[Reviewed by stark]
Very beautifully this year begins, with regard to ambient and dark ambient music. And in some cases very surprisingly. I remember that “Four Noble Truths” was a decent album, I gave it a very positive review a couple of years ago, but today I’d be lying claiming that I listen to it very often. The first composition made me think that this time it will be a similar situation, that it will be well produced music that I’ll enjoy during a couple of listens, but after a while I’ll put it back on the shelf and move forward to other musical creations. Ok, I can’t say right now, I’ll need much more time to see if “Inner And Outer Space” will stand the test of time, but right now after several listens I must say that it made quite an impression on me. It’s much more sophisticated than their first work.
The tracks differ from one another. The pieces on “Four Noble Truths” were more or less similar in terms of construction, which is good for building up a monumental feeling, but after a while I realized that I had a problem focusing on the music within the space of the whole album. Maybe I’m getting old, I don’t know. Yet I’ve given about a twenty listens to “Inner And Outer Space” up to this day and so far I didn’t have such an impression after all. The whole consuming space is as overwhelming as absorbing of the listener’s attention with its diversity.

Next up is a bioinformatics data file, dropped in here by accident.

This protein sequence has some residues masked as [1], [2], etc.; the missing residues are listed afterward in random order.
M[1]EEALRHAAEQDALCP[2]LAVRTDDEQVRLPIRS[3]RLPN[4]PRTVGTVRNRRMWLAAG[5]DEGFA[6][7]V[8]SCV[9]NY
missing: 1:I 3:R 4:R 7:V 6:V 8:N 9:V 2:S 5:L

“Fluctuations” though isn’t so enthralling, it’s a cosmic dark ambient which sounds like it’s made by the book, without any creative madness. Not the best opening in the ambient world and if I weren’t be so patient I could have taken a break after the first listening and left further contact with the album for the indefinite “tomorrow”. Yet things started getting better and better later. “Evolution” sucked me in an infinite vortex with swirling cosmic winds, distant bells and low-tuned rumblings, later counterpointed by atmospheric, quasi-choir-like drones. Not very original, but somehow tantalizing with a deep cosmic secret.
With “Inflaction” you cross the last point in timespace known to man. You can’t say what’s behind it, but at the same time can’t wait for the secret to reveal itself. You need to check it for yourself. This track is less intense. Once again a wind-like background and stellar calls makes me feel like I’m surrounded by a flickering darkness with no limits.
If had to choose one track from the album that you all should listen to, it would be “Afterglow”, with a constantly growing tension, weird sounds swirling and whirling, accompanied by this ever absorbing drone and reverbed synth micromelodies. Once again, it’s a huge and powerful piece of music, but this time also sparkling with some vague sadness. A longing for home. Luckily “Dark Ages” has nothing to do with dull medieval dark wave – I feel ashamed that I even thought about that. Not at all, this one is like watching the nebulas’ beauty through a telescope. There’s something like a grotesque alien transmission once or twice during these eleven minutes, but it doesn’t disturb the somehow soothing feeling of the track.
Yes, I think I can say it. This album is far better than “Four Noble Truths”. It’s like the extension of those ideas, taking them to a slightly different direction. Sure, it’s nothing new within the genre, there’s a lot of sounds and passages that I feel are familiar from other albums. Even this “Dark Ages” in some moments reminds me of “Passing Inner Shields” by you-know-who. So it’s not visionary (then again, what is in dark ambient these days), the mystery lies not in the sound itself, but in your imagination being stimulated by the music, the music which is a perfect craftmanship of two musicians who know exactly what they want to achieve.